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Marijuana And Diabetes: Benefits, Disadvantages, And Legality

Marijuana and diabetes: Benefits, disadvantages, and legality

Marijuana and diabetes: Benefits, disadvantages, and legality

Marijuana has been used medicinally for thousands of years, although many people use it as a recreational drug too. Research now indicates marijuana may have medicinal properties that can provide benefits for diabetes, as well as other health conditions.
After alcohol, marijuana (also known as cannabis) is the most commonly used drug in the world. The United Nations World Drug Report 2016 estimate there are 182.5 million users globally.
This article explores the medicinal properties of marijuana and how its use might benefit people with diabetes. It also examines the potential downsides of using marijuana for people who have diabetes and what the legal status of the drug is.
Contents of this article:
Medicinal properties of marijuana
Compounds in marijuana are believed to be responsible for the health benefits associated with the plant. These are called cannabinoids.
Cannabinoids interact with receptors found in the central nervous system of the body. This can affect a number of processes such as:
mood
pain
memory
coordination
appetite
Of all the cannabinoids in marijuana, THC and cannabidiol (CBD) are the most commonly studied.
THC is the main psychoactive component in cannabis, producing the "high" associated with the drug. CBD is not considered psychoactive, but has a number of medicinal uses. As such, it is of interest to those considering marijuana for medical use.
Medical marijuana and synthetic drugs
The term "medical marijuana" means the use of the whole, unprocessed cannabis plant (or extracts from it) to treat certain health conditions.
It should be noted that the Continue reading

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5 Best Marijuana Strains for Diabetes [2018 Update]

5 Best Marijuana Strains for Diabetes [2018 Update]

The first thing that came to mind when writing this article was “Can a diabetic smoke marijuana?”.
By that, we don’t mean “can,” as obviously you can, but rather is smoking cannabis a good idea for a type 1 or 2 diabetics. At first, you might think that the immediate answer is NO, especially as marijuana tends to bring on the munchies which aren’t good for diabetics. But when examining recent studies, findings are painting an entirely different picture.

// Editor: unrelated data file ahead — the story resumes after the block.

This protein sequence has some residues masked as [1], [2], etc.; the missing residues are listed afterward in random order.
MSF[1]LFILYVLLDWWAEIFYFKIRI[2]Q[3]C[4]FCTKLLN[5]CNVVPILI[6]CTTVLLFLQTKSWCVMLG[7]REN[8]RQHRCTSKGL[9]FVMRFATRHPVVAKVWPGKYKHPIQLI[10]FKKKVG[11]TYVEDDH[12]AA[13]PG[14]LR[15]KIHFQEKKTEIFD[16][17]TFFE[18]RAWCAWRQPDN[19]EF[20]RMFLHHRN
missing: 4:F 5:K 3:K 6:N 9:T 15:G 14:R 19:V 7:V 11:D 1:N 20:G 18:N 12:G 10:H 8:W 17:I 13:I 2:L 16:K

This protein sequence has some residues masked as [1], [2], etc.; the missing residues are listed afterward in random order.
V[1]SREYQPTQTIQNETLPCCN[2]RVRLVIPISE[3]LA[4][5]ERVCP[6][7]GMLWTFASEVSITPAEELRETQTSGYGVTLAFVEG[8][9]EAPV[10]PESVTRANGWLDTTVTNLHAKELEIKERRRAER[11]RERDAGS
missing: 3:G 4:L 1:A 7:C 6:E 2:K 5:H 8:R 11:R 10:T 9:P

Ok, before we get down to business and reveal to you the best marijuana strains that can assist with diabetes, let’s understand what diabetes is.
What is Diabetes?
It was recently estimated that 29 million people in the United States have diabetes. Approximately 1.25 million children and adults have type 1 or type 2 diabetes. What’s astonishing is that on a global scale 415 million adults have diabetes, which is 1 in 11 adults and by 2040, it is expected that 642 million adults are will have diabetes.
Diabetes is classed as a number of diseases that involve problems with the hormone; Insulin. Normally, when you eat, the pancreas, the organ behind the stomach, release insulin into your body to help store and use the sugar from the food. With those that have diabetes, the pancreas does not function properly and either produces very little insulin or none at all.
Why is Insulin so Important?
You could say that Insulin is the guardian of the body. Your body is made up of millions of cells all of which need energy to survive. That energy (sugar) is broken down from the food we consume. The medical name is called Continue reading

Dr. Bernstein’s Low-Carb Diabetes Diet

Dr. Bernstein’s Low-Carb Diabetes Diet

Dr. Richard K. Bernstein is a legend in the diabetes community. He was diagnosed with type 1 diabetes over seven decades ago, created the movement to check blood sugars at home, developed a diabetes management program built on the philosophy that “everyone deserves normal blood sugars” – and then became an endocrinologist so others would take him seriously.